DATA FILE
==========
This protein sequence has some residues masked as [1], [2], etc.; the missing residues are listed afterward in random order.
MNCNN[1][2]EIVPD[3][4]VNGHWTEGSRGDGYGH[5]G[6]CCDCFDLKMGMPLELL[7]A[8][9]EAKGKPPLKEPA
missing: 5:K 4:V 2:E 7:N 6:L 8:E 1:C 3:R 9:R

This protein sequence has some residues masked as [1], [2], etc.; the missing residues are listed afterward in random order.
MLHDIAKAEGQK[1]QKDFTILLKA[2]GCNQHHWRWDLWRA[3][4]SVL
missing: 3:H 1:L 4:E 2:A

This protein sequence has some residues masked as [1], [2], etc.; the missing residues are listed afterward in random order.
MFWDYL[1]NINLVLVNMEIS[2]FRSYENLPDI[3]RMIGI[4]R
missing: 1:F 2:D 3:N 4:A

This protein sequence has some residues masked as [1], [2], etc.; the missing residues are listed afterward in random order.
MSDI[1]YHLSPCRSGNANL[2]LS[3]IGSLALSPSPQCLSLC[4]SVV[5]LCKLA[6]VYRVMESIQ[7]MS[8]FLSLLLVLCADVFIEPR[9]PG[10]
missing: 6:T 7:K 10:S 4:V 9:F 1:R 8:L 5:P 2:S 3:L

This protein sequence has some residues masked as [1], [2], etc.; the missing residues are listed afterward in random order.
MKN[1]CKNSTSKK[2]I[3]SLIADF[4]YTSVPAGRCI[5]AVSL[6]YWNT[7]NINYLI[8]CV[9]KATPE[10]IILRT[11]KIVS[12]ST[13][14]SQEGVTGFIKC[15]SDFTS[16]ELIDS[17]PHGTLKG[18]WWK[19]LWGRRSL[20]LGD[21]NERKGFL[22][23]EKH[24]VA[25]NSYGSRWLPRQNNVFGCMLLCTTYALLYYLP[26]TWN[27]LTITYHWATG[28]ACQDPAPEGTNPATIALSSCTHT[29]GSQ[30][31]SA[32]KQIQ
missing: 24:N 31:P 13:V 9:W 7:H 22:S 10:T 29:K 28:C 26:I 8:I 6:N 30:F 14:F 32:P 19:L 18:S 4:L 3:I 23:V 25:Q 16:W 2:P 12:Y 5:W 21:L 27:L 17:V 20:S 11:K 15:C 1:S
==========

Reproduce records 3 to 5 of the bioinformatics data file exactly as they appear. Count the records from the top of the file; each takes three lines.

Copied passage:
This protein sequence has some residues masked as [1], [2], etc.; the missing residues are listed afterward in random order.
MFWDYL[1]NINLVLVNMEIS[2]FRSYENLPDI[3]RMIGI[4]R
missing: 1:F 2:D 3:N 4:A

This protein sequence has some residues masked as [1], [2], etc.; the missing residues are listed afterward in random order.
MSDI[1]YHLSPCRSGNANL[2]LS[3]IGSLALSPSPQCLSLC[4]SVV[5]LCKLA[6]VYRVMESIQ[7]MS[8]FLSLLLVLCADVFIEPR[9]PG[10]
missing: 6:T 7:K 10:S 4:V 9:F 1:R 8:L 5:P 2:S 3:L

This protein sequence has some residues masked as [1], [2], etc.; the missing residues are listed afterward in random order.
MKN[1]CKNSTSKK[2]I[3]SLIADF[4]YTSVPAGRCI[5]AVSL[6]YWNT[7]NINYLI[8]CV[9]KATPE[10]IILRT[11]KIVS[12]ST[13][14]SQEGVTGFIKC[15]SDFTS[16]ELIDS[17]PHGTLKG[18]WWK[19]LWGRRSL[20]LGD[21]NERKGFL[22][23]EKH[24]VA[25]NSYGSRWLPRQNNVFGCMLLCTTYALLYYLP[26]TWN[27]LTITYHWATG[28]ACQDPAPEGTNPATIALSSCTHT[29]GSQ[30][31]SA[32]KQIQ
missing: 24:N 31:P 13:V 9:W 7:H 22:S 10:T 29:K 28:C 26:I 8:I 6:N 30:F 14:F 32:P 19:L 18:S 4:L 3:I 23:V 25:Q 16:W 2:P 12:Y 5:W 21:L 27:L 17:V 20:S 11:K 15:C 1:S